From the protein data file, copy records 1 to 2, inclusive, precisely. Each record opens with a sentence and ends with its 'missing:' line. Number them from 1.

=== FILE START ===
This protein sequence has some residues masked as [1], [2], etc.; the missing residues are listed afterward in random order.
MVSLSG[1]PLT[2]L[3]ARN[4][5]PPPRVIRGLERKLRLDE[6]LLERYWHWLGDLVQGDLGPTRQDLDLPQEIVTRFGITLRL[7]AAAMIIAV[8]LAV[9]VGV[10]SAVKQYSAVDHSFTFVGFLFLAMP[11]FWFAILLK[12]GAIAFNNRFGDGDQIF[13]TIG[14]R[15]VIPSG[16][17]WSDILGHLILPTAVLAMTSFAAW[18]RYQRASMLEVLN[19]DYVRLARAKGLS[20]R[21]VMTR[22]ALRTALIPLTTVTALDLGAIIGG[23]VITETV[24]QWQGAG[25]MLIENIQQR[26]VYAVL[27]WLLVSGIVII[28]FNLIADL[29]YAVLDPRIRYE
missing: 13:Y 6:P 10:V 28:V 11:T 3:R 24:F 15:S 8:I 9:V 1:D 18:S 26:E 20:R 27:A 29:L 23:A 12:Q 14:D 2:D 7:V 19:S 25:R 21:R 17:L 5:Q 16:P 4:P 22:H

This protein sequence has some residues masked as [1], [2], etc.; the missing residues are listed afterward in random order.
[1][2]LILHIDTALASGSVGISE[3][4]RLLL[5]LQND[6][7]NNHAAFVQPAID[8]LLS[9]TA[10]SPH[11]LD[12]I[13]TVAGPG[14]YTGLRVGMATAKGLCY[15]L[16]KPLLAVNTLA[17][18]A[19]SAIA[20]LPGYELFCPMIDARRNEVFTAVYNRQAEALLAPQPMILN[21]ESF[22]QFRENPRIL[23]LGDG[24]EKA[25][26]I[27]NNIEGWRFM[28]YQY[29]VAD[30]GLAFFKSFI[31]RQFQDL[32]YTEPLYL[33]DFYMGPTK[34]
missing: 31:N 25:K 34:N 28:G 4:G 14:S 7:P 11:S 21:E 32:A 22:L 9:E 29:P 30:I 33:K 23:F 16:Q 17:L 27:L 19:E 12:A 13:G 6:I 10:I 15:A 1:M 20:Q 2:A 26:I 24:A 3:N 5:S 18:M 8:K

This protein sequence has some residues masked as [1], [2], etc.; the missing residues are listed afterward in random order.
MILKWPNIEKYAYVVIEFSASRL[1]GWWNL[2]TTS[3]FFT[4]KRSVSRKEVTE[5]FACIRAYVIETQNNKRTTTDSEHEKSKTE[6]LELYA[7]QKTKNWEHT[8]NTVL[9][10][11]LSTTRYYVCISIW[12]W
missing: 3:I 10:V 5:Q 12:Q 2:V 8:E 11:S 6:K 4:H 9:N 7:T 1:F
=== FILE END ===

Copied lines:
This protein sequence has some residues masked as [1], [2], etc.; the missing residues are listed afterward in random order.
MVSLSG[1]PLT[2]L[3]ARN[4][5]PPPRVIRGLERKLRLDE[6]LLERYWHWLGDLVQGDLGPTRQDLDLPQEIVTRFGITLRL[7]AAAMIIAV[8]LAV[9]VGV[10]SAVKQYSAVDHSFTFVGFLFLAMP[11]FWFAILLK[12]GAIAFNNRFGDGDQIF[13]TIG[14]R[15]VIPSG[16][17]WSDILGHLILPTAVLAMTSFAAW[18]RYQRASMLEVLN[19]DYVRLARAKGLS[20]R[21]VMTR[22]ALRTALIPLTTVTALDLGAIIGG[23]VITETV[24]QWQGAG[25]MLIENIQQR[26]VYAVL[27]WLLVSGIVII[28]FNLIADL[29]YAVLDPRIRYE
missing: 13:Y 6:P 10:V 28:V 11:T 3:R 24:F 15:S 8:I 9:V 1:D 18:S 26:E 20:R 27:A 29:L 23:A 12:Q 14:D 2:D 7:V 19:S 25:R 21:R 17:L 5:Q 16:P 4:P 22:H

This protein sequence has some residues masked as [1], [2], etc.; the missing residues are listed afterward in random order.
[1][2]LILHIDTALASGSVGISE[3][4]RLLL[5]LQND[6][7]NNHAAFVQPAID[8]LLS[9]TA[10]SPH[11]LD[12]I[13]TVAGPG[14]YTGLRVGMATAKGLCY[15]L[16]KPLLAVNTLA[17][18]A[19]SAIA[20]LPGYELFCPMIDARRNEVFTAVYNRQAEALLAPQPMILN[21]ESF[22]QFRENPRIL[23]LGDG[24]EKA[25][26]I[27]NNIEGWRFM[28]YQY[29]VAD[30]GLAFFKSFI[31]RQFQDL[32]YTEPLYL[33]DFYMGPTK[34]
missing: 31:N 25:K 34:N 28:G 4:G 14:S 7:P 11:S 21:E 32:A 22:L 9:E 29:P 30:I 33:K 23:F 16:Q 17:L 27:L 19:E 12:A 13:G 6:I 10:I 15:A 1:M 20:Q 2:A 26:I 24:A 3:N 5:S 18:M 8:K